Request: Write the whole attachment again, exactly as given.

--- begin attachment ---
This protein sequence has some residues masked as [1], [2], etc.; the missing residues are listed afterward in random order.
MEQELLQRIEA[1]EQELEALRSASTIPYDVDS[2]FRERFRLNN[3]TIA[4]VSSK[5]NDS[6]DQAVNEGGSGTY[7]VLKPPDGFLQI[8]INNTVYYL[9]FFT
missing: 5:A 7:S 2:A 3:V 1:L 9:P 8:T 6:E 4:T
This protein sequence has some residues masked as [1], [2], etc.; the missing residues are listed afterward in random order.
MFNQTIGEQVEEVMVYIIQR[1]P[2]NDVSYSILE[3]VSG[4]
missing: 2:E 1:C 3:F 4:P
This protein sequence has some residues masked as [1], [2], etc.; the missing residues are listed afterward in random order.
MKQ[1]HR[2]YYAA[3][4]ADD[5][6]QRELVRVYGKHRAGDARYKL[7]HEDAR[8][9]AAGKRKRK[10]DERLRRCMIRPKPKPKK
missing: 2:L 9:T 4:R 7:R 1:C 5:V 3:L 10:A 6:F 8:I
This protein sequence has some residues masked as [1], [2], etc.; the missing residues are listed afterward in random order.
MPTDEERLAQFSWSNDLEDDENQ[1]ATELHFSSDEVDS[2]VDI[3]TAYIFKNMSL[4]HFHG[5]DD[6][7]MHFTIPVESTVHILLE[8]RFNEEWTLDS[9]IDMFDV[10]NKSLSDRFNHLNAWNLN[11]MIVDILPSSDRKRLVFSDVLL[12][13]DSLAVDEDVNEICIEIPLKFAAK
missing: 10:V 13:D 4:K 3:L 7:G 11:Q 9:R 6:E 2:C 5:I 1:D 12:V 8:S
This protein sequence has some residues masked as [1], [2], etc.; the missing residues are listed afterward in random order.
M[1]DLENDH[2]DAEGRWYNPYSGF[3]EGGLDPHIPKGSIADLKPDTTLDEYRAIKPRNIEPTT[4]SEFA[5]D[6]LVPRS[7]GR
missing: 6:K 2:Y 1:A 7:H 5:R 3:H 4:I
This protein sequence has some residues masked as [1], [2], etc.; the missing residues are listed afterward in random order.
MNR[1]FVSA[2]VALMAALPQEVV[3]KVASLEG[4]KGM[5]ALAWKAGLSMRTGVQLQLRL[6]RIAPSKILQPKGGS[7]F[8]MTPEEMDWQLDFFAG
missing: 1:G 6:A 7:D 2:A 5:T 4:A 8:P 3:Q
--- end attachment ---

This protein sequence has some residues masked as [1], [2], etc.; the missing residues are listed afterward in random order.
MEQELLQRIEA[1]EQELEALRSASTIPYDVDS[2]FRERFRLNN[3]TIA[4]VSSK[5]NDS[6]DQAVNEGGSGTY[7]VLKPPDGFLQI[8]INNTVYYL[9]FFT
missing: 5:A 7:S 2:A 3:V 1:L 9:P 8:T 6:E 4:T
This protein sequence has some residues masked as [1], [2], etc.; the missing residues are listed afterward in random order.
MFNQTIGEQVEEVMVYIIQR[1]P[2]NDVSYSILE[3]VSG[4]
missing: 2:E 1:C 3:F 4:P
This protein sequence has some residues masked as [1], [2], etc.; the missing residues are listed afterward in random order.
MKQ[1]HR[2]YYAA[3][4]ADD[5][6]QRELVRVYGKHRAGDARYKL[7]HEDAR[8][9]AAGKRKRK[10]DERLRRCMIRPKPKPKK
missing: 2:L 9:T 4:R 7:R 1:C 5:V 3:L 10:A 6:F 8:I
This protein sequence has some residues masked as [1], [2], etc.; the missing residues are listed afterward in random order.
MPTDEERLAQFSWSNDLEDDENQ[1]ATELHFSSDEVDS[2]VDI[3]TAYIFKNMSL[4]HFHG[5]DD[6][7]MHFTIPVESTVHILLE[8]RFNEEWTLDS[9]IDMFDV[10]NKSLSDRFNHLNAWNLN[11]MIVDILPSSDRKRLVFSDVLL[12][13]DSLAVDEDVNEICIEIPLKFAAK
missing: 10:V 13:D 4:K 3:L 7:G 11:Q 9:R 6:E 2:C 5:I 1:D 12:V 8:S
This protein sequence has some residues masked as [1], [2], etc.; the missing residues are listed afterward in random order.
M[1]DLENDH[2]DAEGRWYNPYSGF[3]EGGLDPHIPKGSIADLKPDTTLDEYRAIKPRNIEPTT[4]SEFA[5]D[6]LVPRS[7]GR
missing: 6:K 2:Y 1:A 7:H 5:R 3:H 4:I
This protein sequence has some residues masked as [1], [2], etc.; the missing residues are listed afterward in random order.
MNR[1]FVSA[2]VALMAALPQEVV[3]KVASLEG[4]KGM[5]ALAWKAGLSMRTGVQLQLRL[6]RIAPSKILQPKGGS[7]F[8]MTPEEMDWQLDFFAG
missing: 1:G 6:A 7:D 2:A 5:T 4:A 8:P 3:Q